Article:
How do I say goodbye? All of our years together have been unable to answer this question or prepare me for this moment. The moment we both knew would eventually be ours. The moment when our journey on earth would come to an end and our journey in eternity together had yet to begin. In the meantime how do I say goodbye? For this I do not have an answer. So I will sit here beside you one more time my darling and remember... 

Monday, January 11, 2016

Manna in the dessert

As I have mentioned in previous posts, I have days when I handle the past few months better than others. Even on the good days inevitably there will be a moment or two that I find myself struggling with the weight of it all. Feeling as if I don't know how I'm going to do it all. 

We may be home now, in fact Kaleb has officially been home for a month now, but it has become a new set of crazy. Currently we are averaging two  doctor appointments a week and caring for a baby that comes with wires and a cart of equipment. Last week I had one of these moments as I drove to the health department to fill out paperwork for Kaleb to begin therapy. On my drive I was thinking about the fact that I was signing my child up to begin physical therapy, occupational therapy, and speech therapy. I was also worried about an insurance issue with one of Kaleb's monitors, my mind would then bounce to all I needed to do in preparation for the upcoming semester, and trying to figure out how I was going to make it all work. It felt like too much. Yes, I am guilty of having pity parties and feeling sorry for myself. It is easy to slide into the mindset, "this is not what I pictured, I'm not sure I can handle it."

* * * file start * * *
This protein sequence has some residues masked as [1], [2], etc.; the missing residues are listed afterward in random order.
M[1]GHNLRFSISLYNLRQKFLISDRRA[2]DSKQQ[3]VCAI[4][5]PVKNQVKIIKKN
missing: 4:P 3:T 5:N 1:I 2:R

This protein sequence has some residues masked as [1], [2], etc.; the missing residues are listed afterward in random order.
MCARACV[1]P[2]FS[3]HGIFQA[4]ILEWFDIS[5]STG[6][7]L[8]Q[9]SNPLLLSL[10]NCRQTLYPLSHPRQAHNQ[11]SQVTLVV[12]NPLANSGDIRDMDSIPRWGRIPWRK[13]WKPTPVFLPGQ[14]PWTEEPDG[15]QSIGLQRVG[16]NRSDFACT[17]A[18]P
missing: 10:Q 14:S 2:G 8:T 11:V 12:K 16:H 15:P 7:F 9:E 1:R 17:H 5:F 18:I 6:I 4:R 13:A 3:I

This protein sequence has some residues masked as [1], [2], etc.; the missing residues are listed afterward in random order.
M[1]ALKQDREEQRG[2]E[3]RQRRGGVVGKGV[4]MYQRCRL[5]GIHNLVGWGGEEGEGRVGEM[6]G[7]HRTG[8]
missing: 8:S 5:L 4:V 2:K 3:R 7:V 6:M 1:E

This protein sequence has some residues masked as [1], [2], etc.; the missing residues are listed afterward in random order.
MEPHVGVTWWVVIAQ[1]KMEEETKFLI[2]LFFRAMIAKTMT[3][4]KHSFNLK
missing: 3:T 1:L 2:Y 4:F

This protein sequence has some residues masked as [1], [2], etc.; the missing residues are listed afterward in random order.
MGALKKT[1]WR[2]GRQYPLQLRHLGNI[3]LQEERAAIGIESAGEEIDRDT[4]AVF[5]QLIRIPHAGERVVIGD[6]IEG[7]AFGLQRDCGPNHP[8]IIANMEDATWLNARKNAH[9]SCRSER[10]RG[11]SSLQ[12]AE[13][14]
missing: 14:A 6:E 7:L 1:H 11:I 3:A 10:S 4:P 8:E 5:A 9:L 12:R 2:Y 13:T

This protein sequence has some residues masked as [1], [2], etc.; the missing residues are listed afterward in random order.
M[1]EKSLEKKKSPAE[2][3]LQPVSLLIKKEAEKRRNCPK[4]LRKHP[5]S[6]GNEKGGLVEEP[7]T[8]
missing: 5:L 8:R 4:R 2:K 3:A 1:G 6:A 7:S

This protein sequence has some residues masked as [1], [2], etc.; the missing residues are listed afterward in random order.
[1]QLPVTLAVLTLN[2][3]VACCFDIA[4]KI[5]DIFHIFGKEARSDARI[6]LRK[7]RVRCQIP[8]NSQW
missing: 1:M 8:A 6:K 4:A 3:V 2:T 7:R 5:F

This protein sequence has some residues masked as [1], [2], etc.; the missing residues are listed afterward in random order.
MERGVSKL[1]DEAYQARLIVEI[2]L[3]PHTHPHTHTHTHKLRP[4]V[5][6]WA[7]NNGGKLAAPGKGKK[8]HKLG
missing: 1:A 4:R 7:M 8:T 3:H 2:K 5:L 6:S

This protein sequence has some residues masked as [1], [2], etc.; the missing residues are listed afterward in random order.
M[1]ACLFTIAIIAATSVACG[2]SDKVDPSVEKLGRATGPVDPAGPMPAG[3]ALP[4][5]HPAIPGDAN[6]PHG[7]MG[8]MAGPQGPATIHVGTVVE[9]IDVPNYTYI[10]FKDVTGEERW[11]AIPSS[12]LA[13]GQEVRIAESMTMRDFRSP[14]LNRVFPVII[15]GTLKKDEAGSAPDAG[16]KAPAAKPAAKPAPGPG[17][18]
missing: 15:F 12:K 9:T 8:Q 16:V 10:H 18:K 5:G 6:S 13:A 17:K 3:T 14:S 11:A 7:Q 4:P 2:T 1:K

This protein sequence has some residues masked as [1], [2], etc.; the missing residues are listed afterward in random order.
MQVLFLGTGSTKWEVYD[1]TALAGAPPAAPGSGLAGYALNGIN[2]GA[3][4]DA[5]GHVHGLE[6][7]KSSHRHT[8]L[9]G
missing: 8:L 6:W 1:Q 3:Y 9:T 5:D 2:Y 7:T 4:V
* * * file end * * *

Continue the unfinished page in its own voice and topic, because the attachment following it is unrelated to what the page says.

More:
Then the words that have been said to me many times the past few months came to me, "manna in the dessert." You see I have a dear friend that seems to be the person who always seems to call or text me when I'm at a low point. After listening to me vent or cry the past few months she always says the same thing to me, "this is your manna in the dessert time." Her reference coming from Exodus 16. In this chapter of Exodus the Israelites every day were to gather all the food they needed for that day and no more. If they tried to take more it would ruin. Keri has constantly told me this to remind me that he will give me all the strength I need for the day. He will give me the strength I need for THAT day and no more. I don't need the strength to get ready for tomorrow or next week, it won't keep. One day at a time, strength for one day at a time. As someone who is futuristic, in fact it is even one of my top five strengths in personality assessments (Strengthfinder 2.0), this is not easy to do.